By the time the campaign concluded I found myself wanting to know what happens next and I’m already awaiting the next entry to the series which will be made easier by all the delightful multiplayer options that have been included.
Escape is the newest entry to the franchise and this 3 player co-op adventure tasks you and two friends with deploying venom bombs in the heart of a Swarm Hive. But to get there you have to get yourself eaten by a Snatcher which is terrifying in and of itself and soon after you’ll be cutting your way out of a Juvie Pod, planting a venom bomb and then rushing towards the enemy with only a pistol in hand.
At launch there are four main hives to play. One featured ‘challenge’ hive and three ‘past’ hives. Each one features it’s own unique maze like layout and is filled with various enemies. You can also visit the lobby browser and play other player’s custom maps which can be really fun, or really frustrating depending on how much of a masochist the maker is.
The three main characters for Escape are from Scorpio Squad – Keegan, Lahni and Mac. The DLC characters Emile, Kat and Sarah Connor are also available for those that own the applicable packs though I won’t be covering them here. Each character has their own unique ability and skill cards that help fit your play style.
Keegan has the ability to drop an ammo box that regenerates ammo to players close to him, Lahni’s ability allows her melee to shock and stun enemies (which is incredibly useful for soloing Wardens), and Mac’s ability deploys a large shield in front of him allowing him to lead the charge, or cover his team mates while they recover.
I’ve found that each character is fun to play and any of them can get the job done but personally Lahni is my favorite. I’m a fan of the ‘in your face’ play styles and being able to wall bounce around a Warden or Scion while knifing them to death is just really, really fun to do.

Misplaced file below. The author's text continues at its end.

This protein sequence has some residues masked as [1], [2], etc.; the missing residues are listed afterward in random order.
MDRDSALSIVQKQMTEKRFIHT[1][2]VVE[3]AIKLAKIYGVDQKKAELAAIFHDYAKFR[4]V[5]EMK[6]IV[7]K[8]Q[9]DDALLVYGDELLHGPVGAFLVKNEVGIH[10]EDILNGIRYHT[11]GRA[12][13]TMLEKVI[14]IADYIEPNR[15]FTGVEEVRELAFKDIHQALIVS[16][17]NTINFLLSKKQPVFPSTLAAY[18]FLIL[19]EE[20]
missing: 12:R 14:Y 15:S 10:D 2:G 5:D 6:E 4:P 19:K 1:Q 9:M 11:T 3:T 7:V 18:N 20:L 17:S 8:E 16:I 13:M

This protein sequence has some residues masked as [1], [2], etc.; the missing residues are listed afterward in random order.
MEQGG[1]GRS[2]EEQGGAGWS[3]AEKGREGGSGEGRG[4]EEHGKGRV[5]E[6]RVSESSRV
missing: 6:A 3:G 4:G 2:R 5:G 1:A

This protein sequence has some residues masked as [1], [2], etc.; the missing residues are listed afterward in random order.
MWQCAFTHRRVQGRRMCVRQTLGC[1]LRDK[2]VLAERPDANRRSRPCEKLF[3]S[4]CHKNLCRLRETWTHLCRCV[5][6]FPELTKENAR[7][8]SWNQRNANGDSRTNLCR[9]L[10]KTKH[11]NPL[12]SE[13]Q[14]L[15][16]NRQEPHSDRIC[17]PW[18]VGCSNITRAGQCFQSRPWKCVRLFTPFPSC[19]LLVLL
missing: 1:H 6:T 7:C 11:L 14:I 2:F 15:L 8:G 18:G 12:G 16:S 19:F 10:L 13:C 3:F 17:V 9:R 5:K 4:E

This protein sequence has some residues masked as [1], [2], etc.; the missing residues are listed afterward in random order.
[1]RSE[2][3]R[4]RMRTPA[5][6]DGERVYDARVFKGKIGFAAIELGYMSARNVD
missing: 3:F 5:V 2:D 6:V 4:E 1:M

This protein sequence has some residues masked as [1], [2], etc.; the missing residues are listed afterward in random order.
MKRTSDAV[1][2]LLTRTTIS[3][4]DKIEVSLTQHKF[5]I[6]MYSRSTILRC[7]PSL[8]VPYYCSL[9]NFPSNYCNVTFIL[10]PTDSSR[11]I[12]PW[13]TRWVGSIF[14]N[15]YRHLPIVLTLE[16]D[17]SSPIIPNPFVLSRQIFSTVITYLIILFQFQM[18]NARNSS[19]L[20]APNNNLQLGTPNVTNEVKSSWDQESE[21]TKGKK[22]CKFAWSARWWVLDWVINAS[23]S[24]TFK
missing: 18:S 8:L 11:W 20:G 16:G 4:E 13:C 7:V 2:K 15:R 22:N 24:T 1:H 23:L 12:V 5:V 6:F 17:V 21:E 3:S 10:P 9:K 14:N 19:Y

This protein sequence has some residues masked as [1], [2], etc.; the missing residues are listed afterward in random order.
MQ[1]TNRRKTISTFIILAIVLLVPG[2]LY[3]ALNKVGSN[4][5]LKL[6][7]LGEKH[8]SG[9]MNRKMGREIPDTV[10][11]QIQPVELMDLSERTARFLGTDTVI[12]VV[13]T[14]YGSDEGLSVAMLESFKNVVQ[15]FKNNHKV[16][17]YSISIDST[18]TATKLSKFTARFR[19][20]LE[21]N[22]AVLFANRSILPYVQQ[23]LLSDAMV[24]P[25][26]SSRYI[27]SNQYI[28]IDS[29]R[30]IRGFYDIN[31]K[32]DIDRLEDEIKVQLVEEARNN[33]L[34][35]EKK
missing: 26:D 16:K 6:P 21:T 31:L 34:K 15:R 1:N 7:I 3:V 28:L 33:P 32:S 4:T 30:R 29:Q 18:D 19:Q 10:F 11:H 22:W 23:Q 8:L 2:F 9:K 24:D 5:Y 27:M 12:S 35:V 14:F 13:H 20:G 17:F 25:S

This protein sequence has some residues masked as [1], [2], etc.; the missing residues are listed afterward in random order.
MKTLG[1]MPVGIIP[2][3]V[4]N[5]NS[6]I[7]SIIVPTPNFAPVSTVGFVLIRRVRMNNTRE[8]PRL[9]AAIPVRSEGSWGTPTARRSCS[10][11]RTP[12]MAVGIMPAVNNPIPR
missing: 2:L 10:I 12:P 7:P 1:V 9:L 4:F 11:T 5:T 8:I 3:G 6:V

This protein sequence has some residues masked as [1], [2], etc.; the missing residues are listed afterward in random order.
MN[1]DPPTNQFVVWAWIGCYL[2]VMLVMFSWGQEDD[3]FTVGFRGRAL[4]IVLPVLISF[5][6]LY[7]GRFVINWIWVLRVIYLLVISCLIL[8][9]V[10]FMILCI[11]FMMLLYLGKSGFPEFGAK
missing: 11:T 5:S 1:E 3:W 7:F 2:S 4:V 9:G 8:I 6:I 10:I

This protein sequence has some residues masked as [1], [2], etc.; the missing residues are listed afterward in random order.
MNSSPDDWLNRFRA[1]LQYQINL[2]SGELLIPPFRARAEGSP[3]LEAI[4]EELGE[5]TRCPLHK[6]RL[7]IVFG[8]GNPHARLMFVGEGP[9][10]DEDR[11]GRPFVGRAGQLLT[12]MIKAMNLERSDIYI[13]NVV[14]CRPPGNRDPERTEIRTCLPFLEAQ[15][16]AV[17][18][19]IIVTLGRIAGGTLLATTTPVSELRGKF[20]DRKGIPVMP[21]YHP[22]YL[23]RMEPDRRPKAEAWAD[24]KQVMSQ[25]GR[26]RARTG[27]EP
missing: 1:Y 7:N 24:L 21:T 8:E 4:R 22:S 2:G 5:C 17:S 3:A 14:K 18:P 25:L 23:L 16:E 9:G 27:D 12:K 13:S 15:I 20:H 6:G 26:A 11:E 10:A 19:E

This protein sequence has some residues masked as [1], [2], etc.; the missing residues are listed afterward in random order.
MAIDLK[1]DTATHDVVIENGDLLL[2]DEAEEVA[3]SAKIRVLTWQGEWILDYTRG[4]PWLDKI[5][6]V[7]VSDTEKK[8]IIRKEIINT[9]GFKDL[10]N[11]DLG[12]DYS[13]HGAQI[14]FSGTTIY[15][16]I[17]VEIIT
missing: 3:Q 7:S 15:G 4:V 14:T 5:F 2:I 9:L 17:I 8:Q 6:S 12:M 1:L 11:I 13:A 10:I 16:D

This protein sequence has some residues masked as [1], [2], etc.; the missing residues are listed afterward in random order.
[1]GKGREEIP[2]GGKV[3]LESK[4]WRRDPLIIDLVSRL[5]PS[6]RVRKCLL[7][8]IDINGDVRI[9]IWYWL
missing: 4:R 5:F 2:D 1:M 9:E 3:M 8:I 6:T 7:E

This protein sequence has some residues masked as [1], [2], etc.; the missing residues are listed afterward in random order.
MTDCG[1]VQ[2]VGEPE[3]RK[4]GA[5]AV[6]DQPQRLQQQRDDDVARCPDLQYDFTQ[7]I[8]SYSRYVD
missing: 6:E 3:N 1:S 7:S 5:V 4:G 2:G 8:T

As you make your way through a hive, you’ll find several safe rooms that contain ammo, weapons and/or cog tags that improve your squads clear time. It’s very important that you and your team work together to ensure everyone is stocked up on ammo. If a single player hogs all the boxes, they’ll be the only one shooting at that surprise flock near the end of the hive and that usually doesn’t end well.
When you reach the end of a hive, you’ll run out onto a helipad and pull a lever to begin shutting the door, locking in the swarm in with all the venom you detonated.
This usually queues one last wave of enemies to fend off until the King Raven arrives to evac your squad and in my experience some of the best moments come from this final showdown. I often like using my ultimate or breaker mace to meet the enemies in front of the door and hold them off until there’s only a sliver of time left to hop back through the door to safety. So far, I haven’t screwed myself on this play and have netted the team a hefty helping of points but I’m sure my time to mess up will come.
Escape is a great co-op mode to play in shorter bursts compared to Horde which can often take several hours to complete a run. It’s also great for speed running to see how fast you can get from pod to exit – just be sure you don’t leave your squad mates to die while you make your mad dash to the finish line.